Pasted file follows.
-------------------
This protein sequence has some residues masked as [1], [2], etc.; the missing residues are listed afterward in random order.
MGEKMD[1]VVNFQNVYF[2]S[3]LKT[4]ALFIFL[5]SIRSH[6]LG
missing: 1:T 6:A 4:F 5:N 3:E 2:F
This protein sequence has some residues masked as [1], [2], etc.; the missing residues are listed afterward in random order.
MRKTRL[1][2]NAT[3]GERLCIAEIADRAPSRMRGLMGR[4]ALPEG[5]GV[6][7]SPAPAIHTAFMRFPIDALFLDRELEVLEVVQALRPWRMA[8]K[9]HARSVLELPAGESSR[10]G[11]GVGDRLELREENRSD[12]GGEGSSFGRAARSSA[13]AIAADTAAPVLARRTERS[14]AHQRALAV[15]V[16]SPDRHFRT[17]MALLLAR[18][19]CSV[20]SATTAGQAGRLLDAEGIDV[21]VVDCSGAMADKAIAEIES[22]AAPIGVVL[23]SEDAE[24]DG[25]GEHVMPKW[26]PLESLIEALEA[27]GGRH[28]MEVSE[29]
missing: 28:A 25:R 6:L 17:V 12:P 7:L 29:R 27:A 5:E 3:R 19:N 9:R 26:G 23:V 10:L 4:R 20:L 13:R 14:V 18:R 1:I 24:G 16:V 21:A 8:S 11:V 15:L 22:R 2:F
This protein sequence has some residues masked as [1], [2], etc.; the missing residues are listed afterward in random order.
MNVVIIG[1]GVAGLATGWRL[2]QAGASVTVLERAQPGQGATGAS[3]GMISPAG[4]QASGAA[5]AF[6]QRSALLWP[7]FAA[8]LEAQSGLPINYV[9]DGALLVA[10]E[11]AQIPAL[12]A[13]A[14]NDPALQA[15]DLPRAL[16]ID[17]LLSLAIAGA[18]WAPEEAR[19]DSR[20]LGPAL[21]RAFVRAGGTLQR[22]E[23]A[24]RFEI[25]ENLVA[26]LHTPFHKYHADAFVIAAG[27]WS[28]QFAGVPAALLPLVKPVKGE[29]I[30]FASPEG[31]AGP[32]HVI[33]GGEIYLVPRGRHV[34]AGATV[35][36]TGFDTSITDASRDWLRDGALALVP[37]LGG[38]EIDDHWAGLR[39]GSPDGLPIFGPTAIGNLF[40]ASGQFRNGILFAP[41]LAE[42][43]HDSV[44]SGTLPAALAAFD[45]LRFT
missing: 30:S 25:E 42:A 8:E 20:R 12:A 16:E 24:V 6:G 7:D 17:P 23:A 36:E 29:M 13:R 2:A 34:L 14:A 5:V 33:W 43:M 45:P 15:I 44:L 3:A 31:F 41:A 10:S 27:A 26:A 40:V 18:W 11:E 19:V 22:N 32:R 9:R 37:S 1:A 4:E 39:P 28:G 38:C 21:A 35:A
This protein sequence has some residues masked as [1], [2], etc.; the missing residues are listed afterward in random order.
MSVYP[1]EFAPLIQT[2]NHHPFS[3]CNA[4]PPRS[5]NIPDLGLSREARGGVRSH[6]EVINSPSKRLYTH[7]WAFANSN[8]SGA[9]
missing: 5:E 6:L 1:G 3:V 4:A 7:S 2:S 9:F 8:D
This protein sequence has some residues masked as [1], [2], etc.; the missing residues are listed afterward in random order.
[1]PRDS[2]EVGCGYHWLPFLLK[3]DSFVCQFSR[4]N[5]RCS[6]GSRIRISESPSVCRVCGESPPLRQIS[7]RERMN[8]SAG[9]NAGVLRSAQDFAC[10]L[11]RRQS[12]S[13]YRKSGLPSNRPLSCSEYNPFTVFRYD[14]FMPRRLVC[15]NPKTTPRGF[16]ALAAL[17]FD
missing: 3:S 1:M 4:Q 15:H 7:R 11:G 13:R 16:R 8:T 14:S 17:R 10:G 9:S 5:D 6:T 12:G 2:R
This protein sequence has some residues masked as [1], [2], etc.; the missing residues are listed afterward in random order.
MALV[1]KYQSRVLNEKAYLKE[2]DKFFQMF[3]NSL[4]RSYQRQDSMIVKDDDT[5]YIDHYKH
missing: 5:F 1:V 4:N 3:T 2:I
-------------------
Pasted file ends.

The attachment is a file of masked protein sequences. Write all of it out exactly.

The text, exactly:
This protein sequence has some residues masked as [1], [2], etc.; the missing residues are listed afterward in random order.
MGEKMD[1]VVNFQNVYF[2]S[3]LKT[4]ALFIFL[5]SIRSH[6]LG
missing: 1:T 6:A 4:F 5:N 3:E 2:F
This protein sequence has some residues masked as [1], [2], etc.; the missing residues are listed afterward in random order.
MRKTRL[1][2]NAT[3]GERLCIAEIADRAPSRMRGLMGR[4]ALPEG[5]GV[6][7]SPAPAIHTAFMRFPIDALFLDRELEVLEVVQALRPWRMA[8]K[9]HARSVLELPAGESSR[10]G[11]GVGDRLELREENRSD[12]GGEGSSFGRAARSSA[13]AIAADTAAPVLARRTERS[14]AHQRALAV[15]V[16]SPDRHFRT[17]MALLLAR[18][19]CSV[20]SATTAGQAGRLLDAEGIDV[21]VVDCSGAMADKAIAEIES[22]AAPIGVVL[23]SEDAE[24]DG[25]GEHVMPKW[26]PLESLIEALEA[27]GGRH[28]MEVSE[29]
missing: 28:A 25:R 6:L 17:V 12:P 7:L 29:R 27:A 5:E 3:R 19:N 9:R 26:G 23:V 10:L 4:R 20:L 13:R 14:V 18:R 1:I 24:G 16:V 21:A 8:S 11:V 15:L 22:R 2:F
This protein sequence has some residues masked as [1], [2], etc.; the missing residues are listed afterward in random order.
MNVVIIG[1]GVAGLATGWRL[2]QAGASVTVLERAQPGQGATGAS[3]GMISPAG[4]QASGAA[5]AF[6]QRSALLWP[7]FAA[8]LEAQSGLPINYV[9]DGALLVA[10]E[11]AQIPAL[12]A[13]A[14]NDPALQA[15]DLPRAL[16]ID[17]LLSLAIAGA[18]WAPEEAR[19]DSR[20]LGPAL[21]RAFVRAGGTLQR[22]E[23]A[24]RFEI[25]ENLVA[26]LHTPFHKYHADAFVIAAG[27]WS[28]QFAGVPAALLPLVKPVKGE[29]I[30]FASPEG[31]AGP[32]HVI[33]GGEIYLVPRGRHV[34]AGATV[35][36]TGFDTSITDASRDWLRDGALALVP[37]LGG[38]EIDDHWAGLR[39]GSPDGLPIFGPTAIGNLF[40]ASGQFRNGILFAP[41]LAE[42][43]HDSV[44]SGTLPAALAAFD[45]LRFT
missing: 30:S 25:E 42:A 8:E 20:R 12:A 16:E 24:V 6:G 7:D 17:P 23:A 36:E 29:M 13:R 2:A 34:L 14:A 5:V 33:W 43:M 45:P 15:I 44:L 3:A 31:F 41:A 10:S 27:A 26:A 40:V 18:W 11:E 19:V 22:N 32:R 9:R 37:S 1:A 4:E 39:P 28:G 38:C 21:A 35:A
This protein sequence has some residues masked as [1], [2], etc.; the missing residues are listed afterward in random order.
MSVYP[1]EFAPLIQT[2]NHHPFS[3]CNA[4]PPRS[5]NIPDLGLSREARGGVRSH[6]EVINSPSKRLYTH[7]WAFANSN[8]SGA[9]
missing: 5:E 6:L 1:G 3:V 4:A 7:S 2:S 9:F 8:D
This protein sequence has some residues masked as [1], [2], etc.; the missing residues are listed afterward in random order.
[1]PRDS[2]EVGCGYHWLPFLLK[3]DSFVCQFSR[4]N[5]RCS[6]GSRIRISESPSVCRVCGESPPLRQIS[7]RERMN[8]SAG[9]NAGVLRSAQDFAC[10]L[11]RRQS[12]S[13]YRKSGLPSNRPLSCSEYNPFTVFRYD[14]FMPRRLVC[15]NPKTTPRGF[16]ALAAL[17]FD
missing: 3:S 1:M 4:Q 15:H 7:R 11:G 13:R 16:R 8:T 14:S 17:R 10:G 9:S 5:D 6:T 12:G 2:R
This protein sequence has some residues masked as [1], [2], etc.; the missing residues are listed afterward in random order.
MALV[1]KYQSRVLNEKAYLKE[2]DKFFQMF[3]NSL[4]RSYQRQDSMIVKDDDT[5]YIDHYKH
missing: 5:F 1:V 4:N 3:T 2:I